AC Transit’s Policy Steering Committee has approved the bus district’s plan to consolidate station stops along the route of its prosped Bus Rapid Transit route in principle, but made it plain that any decisions on setting aside dedicated bus lanes must go to the governing bodies of the affected cities.
Under the proposal, most local bus stops on Telegraph Avenue and International Boulevard would be eliminated, with AC Transit adding 14 additional stops to the 35 1R rapid stops currently operating in the proposed Bus Rapid Transit (BRT) line.
BRT is a hybrid system between traditional bus service and light rail, combining the use of buses with light-rail-type boarding stations. AC Transit is proposing to run the rapid bus line along the route currently run by the 1R and 1 bus lines. While some BRT systems operate without lanes dedicated exclusively to buses, AC Transit is proposing using bus-only lanes for much of the project.
The Policy Steering Committee, which met June 19, is made up of representatives of the AC Transit Board, the three cities to be affected by the proposed rapid bus line (Berkeley, Oakland, and San Leandro), and several other area transit officials, including the Metropolitan Transit Commission. While the committee has no decision-making power, its membership has considerable influence in the various local governing bodies that must give approval for some aspects of the BRT system.
AC Transit is currently negotiating with city council and city planning representatives in Berkeley, Oakland, and San Leandro over those cities’ proposals for the final configuration of the system before completion of the environmental impact review process and the AC Transit Board vote on the completed BRT package.
Those negotiations have already resulted in significant changes in San Leandro, where city officials have vetoed the set-aside of bus-only lanes in the city’s downtown corridor.
The two Berkeley representatives split on the recommendation to consolidate the 1R and eliminate most of the 1 line stops, with Mayor Tom Bates making the motion to approve the proposal and City Councilmember Kriss Worthington the lone vote against it. The vote on the motion was 6-1.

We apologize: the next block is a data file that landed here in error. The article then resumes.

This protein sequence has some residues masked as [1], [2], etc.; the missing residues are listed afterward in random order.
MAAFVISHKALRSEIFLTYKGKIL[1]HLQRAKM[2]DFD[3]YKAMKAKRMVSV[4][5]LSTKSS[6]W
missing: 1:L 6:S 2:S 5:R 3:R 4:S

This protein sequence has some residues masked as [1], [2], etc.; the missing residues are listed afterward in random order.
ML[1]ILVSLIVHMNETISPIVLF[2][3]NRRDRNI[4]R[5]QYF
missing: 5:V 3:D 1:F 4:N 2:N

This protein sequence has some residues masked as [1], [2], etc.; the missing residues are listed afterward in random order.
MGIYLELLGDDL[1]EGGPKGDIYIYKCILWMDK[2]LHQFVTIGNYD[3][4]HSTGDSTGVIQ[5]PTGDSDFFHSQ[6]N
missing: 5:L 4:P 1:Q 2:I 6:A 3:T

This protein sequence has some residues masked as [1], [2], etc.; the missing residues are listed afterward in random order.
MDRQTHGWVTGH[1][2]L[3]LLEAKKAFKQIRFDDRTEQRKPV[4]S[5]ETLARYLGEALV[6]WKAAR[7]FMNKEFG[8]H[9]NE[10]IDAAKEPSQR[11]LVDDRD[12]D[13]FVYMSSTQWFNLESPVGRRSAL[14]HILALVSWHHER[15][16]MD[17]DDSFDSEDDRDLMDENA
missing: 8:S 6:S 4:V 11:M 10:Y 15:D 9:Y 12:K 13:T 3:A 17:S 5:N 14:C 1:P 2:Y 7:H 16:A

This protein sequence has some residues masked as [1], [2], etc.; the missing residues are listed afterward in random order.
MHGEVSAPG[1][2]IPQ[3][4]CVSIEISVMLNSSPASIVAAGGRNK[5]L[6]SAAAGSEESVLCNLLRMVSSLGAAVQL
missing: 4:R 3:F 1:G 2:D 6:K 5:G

Worthington has been a solid advocate of some form of BRT. He told the Daily Planet that he objected to voting on only one piece of the total BRT package.
“If the only question is taking away local bus stops being used by senior citizens and disabled bus riders, then I’ve got to say no,” Worthington said, adding that the proper procedure would be to have the Policy Steering Committee “be presented with a vote on the entire, completed package, where we’re able to weigh all of the benefits of the system against the minuses.”
Worthington said he was concerned that disabled and senior citizen bus patrons would be “turned off” and “potentially be turned into opponents” of BRT if all they know of the system is the elimination of local stops.
Bus stops along the 1R line are currently about half a mile apart (approximately six city blocks) while stops for the 1, a local line, average 900 feet apart (approximately two city blocks).
Under the AC Transit proposal, the new configuration of BRT stations would average one third of a mile apart (approximately four city blocks).
In Berkeley, for example, AC Transit’s BRT proposal would eliminate the current 1 local stops at Prince, Webster, Russell, Stuart, Parker, and Durant, while placing station stops at Alcatraz, Ashby, Derby, Dwight, Haste, and Sather Gate.
An AC Transit staff analysis released at the Policy Steering Committee meeting estimated that 13 percent of Berkeley passengers and 16 percent of Oakland passengers would have to walk to a different bus stop from the one they currently use if the proposed BRT configuration is put in place. The staff reported that “many” of those passengers would not have to walk farther to their stop, simply “walk the same distance, but in the opposite direction.”